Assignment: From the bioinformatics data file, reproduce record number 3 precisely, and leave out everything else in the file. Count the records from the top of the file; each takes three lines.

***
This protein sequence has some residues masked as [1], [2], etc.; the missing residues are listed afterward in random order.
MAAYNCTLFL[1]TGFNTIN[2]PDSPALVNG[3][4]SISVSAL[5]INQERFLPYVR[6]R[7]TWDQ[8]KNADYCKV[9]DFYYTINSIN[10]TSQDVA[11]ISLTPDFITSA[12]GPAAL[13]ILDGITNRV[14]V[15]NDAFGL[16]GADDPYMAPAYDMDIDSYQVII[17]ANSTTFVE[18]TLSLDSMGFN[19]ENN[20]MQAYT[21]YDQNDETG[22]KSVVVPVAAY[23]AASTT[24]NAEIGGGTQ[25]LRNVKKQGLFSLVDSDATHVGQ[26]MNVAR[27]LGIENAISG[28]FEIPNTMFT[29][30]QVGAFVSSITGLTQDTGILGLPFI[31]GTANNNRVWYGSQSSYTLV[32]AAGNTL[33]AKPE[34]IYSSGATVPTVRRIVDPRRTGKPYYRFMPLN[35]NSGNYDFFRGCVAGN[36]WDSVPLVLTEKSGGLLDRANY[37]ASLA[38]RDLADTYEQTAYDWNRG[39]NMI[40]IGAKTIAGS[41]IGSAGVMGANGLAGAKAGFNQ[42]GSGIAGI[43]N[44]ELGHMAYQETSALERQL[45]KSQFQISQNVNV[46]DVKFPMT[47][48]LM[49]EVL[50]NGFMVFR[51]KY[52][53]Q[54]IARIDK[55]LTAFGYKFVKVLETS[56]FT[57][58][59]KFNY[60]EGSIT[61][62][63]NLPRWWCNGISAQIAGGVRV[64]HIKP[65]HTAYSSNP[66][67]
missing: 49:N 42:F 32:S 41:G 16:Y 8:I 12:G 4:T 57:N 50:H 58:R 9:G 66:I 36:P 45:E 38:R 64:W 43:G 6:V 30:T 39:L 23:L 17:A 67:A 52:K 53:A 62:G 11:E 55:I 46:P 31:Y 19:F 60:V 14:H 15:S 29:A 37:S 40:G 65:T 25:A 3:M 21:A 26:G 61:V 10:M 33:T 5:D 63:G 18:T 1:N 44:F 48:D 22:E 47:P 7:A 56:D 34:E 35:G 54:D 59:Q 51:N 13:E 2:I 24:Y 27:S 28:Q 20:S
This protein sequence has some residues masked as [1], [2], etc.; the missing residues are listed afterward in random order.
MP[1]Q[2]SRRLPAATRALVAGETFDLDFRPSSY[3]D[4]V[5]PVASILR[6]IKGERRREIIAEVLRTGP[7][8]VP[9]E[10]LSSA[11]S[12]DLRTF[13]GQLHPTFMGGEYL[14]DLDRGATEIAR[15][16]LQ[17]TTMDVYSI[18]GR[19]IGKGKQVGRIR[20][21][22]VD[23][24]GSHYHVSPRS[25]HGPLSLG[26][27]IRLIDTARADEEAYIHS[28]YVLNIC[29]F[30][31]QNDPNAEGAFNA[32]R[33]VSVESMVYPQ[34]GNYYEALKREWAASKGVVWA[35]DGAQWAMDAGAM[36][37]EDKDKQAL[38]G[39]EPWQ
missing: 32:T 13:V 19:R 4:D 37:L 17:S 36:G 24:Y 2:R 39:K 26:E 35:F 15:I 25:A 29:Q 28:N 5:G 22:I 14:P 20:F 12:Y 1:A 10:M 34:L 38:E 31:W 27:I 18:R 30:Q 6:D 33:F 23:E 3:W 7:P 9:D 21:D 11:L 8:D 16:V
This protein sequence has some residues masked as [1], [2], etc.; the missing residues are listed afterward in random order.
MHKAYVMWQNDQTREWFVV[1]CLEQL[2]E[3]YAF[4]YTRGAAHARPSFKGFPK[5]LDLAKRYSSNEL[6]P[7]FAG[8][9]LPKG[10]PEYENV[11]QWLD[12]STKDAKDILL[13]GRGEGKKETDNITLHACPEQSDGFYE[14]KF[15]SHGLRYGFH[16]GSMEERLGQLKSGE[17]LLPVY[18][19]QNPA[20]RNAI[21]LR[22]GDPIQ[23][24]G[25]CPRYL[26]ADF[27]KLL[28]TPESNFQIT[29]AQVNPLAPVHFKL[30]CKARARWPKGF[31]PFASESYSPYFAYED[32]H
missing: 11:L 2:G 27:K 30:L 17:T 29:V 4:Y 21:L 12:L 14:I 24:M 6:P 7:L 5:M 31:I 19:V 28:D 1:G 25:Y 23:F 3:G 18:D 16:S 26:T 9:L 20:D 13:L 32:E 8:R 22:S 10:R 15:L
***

This protein sequence has some residues masked as [1], [2], etc.; the missing residues are listed afterward in random order.
MHKAYVMWQNDQTREWFVV[1]CLEQL[2]E[3]YAF[4]YTRGAAHARPSFKGFPK[5]LDLAKRYSSNEL[6]P[7]FAG[8][9]LPKG[10]PEYENV[11]QWLD[12]STKDAKDILL[13]GRGEGKKETDNITLHACPEQSDGFYE[14]KF[15]SHGLRYGFH[16]GSMEERLGQLKSGE[17]LLPVY[18][19]QNPA[20]RNAI[21]LR[22]GDPIQ[23][24]G[25]CPRYL[26]ADF[27]KLL[28]TPESNFQIT[29]AQVNPLAPVHFKL[30]CKARARWPKGF[31]PFASESYSPYFAYED[32]H
missing: 11:L 2:G 27:K 30:L 17:T 29:V 4:Y 21:L 12:L 14:I 24:M 6:P 7:L 5:M 31:I 19:V 28:D 1:G 25:Y 23:F 3:G 18:D 16:S 26:T 9:L 20:D 13:L 32:E 8:R 22:S 10:R 15:L